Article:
Two mice provide 4-D of smooth motion. And you get another 2-D of coarser motion with scroll wheels. This would have applications beyond games as I have seen (but can't find) experiments in the HCI (Human-Computer Interaction) literature on the superiority of dual-cursor interfaces.
    • Yes, I am going down the multiple mice route myself. I am using a nifty windows project called cpnmouse [].

      I just bought a few optical/usb mini mice from ebuyer (2 quid each) to make myself a 3DOF trackball. I am using a marble mouse [] shell and was hoping I could put in the mice guts inside... that's going to take a bit of thinking, eventhough the mice are "mini", the optical bits inside are quite big. Good news is that the mice have no problem detecting the black dots on the ball.

      I first tried the trackball

    • Yes! I would love to use two mice! Grab two edges of a window and flip it around for config access on the back (like an Apple widget). Click and drag a window on the 2d plane with one mouse, the other moves it forward and backward (or farther and closer). That would be really awesome.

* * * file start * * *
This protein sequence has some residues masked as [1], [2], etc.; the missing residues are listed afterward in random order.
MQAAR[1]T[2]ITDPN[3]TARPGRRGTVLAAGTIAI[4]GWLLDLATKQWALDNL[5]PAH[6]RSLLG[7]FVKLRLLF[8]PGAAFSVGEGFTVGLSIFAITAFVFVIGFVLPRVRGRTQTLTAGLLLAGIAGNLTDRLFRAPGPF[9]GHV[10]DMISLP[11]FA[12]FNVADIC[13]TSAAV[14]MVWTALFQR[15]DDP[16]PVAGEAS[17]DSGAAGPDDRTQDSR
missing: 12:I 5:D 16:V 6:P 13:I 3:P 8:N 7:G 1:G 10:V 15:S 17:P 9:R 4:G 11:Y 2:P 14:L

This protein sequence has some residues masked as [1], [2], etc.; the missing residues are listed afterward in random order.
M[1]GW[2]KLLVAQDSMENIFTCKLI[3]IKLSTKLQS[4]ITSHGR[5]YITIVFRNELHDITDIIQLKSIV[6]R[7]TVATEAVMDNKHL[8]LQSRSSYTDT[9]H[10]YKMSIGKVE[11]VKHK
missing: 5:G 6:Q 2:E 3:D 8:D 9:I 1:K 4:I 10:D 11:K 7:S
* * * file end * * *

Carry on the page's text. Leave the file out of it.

• You mean something like this []?
      • man that's cool. puts some nipples on it and away you go...

        seriously though, what a cool product. I wonder what kind of typing speeds you can get with proficiency...

    • With 2 mice apple users would finally be able to left-click and right-click!

      Seriously though 4D input is nothing special - it's in every FPS game, mouse for 2 of the rotational degrees and WASD or the arrow keys for 2 spacial directions. Plus you get jump/crouch (or up/down if swimming/flying) control from 2 more keys/mouse buttons, so that's 5D and it's been around since Quake. Not quite the same as dual-mouse of course but using a mouse for translation in an infinite space (as opposed to one bounded by t
  • by MadCow42 ( 243108 ) on Monday May 23, 2005 @08:54AM (#12611079) Homepage